Android copyright problems are not Google's problem -

Search outfit Google has told Oracle that any copyright problems over its Android software are not its problem.

Google is being sued by Oracle over claims that there are Java related copyright problems within Android.

Oracle sued Google, claiming the company "knowingly, directly and repeatedly infringed Oracle's Java-related intellectual property" in developing the Android platform.

At the time Google claimed that Oracle's case was unwarranted, given the fact that Java is open-source.

According to court documents Google's latest legal documents show several new lines of defences beyond the open-source argument.

These are that Google did not infringe on any patents, any way Oracle's patents and copyrights are invalid or unenforceable and Android is fair use of Oracle's IP.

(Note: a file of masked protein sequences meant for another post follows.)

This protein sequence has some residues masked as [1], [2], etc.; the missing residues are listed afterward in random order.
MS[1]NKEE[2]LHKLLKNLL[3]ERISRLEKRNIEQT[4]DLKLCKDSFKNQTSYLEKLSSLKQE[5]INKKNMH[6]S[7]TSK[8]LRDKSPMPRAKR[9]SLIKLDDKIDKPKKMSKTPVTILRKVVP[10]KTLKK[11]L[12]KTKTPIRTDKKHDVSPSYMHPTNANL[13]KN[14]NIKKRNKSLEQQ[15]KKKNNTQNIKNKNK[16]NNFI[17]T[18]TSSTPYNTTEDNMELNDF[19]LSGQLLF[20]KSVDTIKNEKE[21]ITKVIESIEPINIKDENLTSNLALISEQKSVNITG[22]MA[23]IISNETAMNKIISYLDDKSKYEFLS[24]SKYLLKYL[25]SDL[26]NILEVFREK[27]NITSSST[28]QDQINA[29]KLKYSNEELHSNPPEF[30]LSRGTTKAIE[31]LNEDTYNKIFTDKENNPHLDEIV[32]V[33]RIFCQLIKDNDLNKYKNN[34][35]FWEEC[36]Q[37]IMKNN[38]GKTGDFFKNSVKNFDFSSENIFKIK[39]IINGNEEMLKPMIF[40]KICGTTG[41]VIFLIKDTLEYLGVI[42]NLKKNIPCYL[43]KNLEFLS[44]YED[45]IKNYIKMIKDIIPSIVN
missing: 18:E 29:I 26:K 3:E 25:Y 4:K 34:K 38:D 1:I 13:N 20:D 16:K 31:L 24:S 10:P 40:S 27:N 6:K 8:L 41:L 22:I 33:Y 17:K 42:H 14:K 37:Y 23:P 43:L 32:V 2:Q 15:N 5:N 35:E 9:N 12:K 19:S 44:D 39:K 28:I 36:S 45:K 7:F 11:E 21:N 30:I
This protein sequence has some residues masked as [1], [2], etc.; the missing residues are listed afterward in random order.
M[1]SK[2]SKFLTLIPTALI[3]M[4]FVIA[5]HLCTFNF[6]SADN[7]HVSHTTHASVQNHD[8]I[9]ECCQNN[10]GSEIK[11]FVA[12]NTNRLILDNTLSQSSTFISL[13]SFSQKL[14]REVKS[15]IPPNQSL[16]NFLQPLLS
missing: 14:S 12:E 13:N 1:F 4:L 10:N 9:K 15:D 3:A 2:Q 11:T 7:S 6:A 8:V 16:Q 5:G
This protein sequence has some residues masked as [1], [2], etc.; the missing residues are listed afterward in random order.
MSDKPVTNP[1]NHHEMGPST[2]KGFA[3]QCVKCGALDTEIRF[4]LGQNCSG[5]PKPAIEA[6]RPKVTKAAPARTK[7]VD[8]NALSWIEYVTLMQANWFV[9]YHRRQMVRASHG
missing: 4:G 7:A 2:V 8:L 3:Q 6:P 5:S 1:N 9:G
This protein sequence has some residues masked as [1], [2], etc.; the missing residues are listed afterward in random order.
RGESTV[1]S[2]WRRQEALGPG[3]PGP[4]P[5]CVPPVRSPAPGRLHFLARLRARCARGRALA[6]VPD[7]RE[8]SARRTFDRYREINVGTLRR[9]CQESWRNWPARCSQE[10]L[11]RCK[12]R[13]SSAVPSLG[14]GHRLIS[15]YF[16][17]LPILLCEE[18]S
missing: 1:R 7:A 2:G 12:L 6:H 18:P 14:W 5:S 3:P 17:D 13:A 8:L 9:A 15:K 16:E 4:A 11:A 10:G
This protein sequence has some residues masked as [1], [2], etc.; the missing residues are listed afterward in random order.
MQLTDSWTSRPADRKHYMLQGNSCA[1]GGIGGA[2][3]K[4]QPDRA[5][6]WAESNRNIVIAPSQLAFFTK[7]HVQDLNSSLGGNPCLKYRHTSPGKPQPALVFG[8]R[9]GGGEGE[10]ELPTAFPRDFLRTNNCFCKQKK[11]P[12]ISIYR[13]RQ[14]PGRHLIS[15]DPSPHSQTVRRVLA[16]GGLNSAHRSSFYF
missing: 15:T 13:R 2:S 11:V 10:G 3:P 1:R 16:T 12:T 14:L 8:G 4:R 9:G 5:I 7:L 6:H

Google's will also claim that Oracle's licensing practices for certain open-source technologies and technologies not actually covered by Oracle's IP.

The last line of defence is that if there had been "any use in the Android platform of any protected elements" of Java, Google itself "is not liable" due to the face that such violations would have been committed by third parties and without Google's knowledge.

While Java is open source, what appears to be the problem with Android is the Dalvik virtual machine which is part of the stack that actually executes code on Android devices.This is useful for mobile gear because they don't have as much memory to play with and their processors are less than half the power of a PC.

Oracle claims that it is this which violates the patents.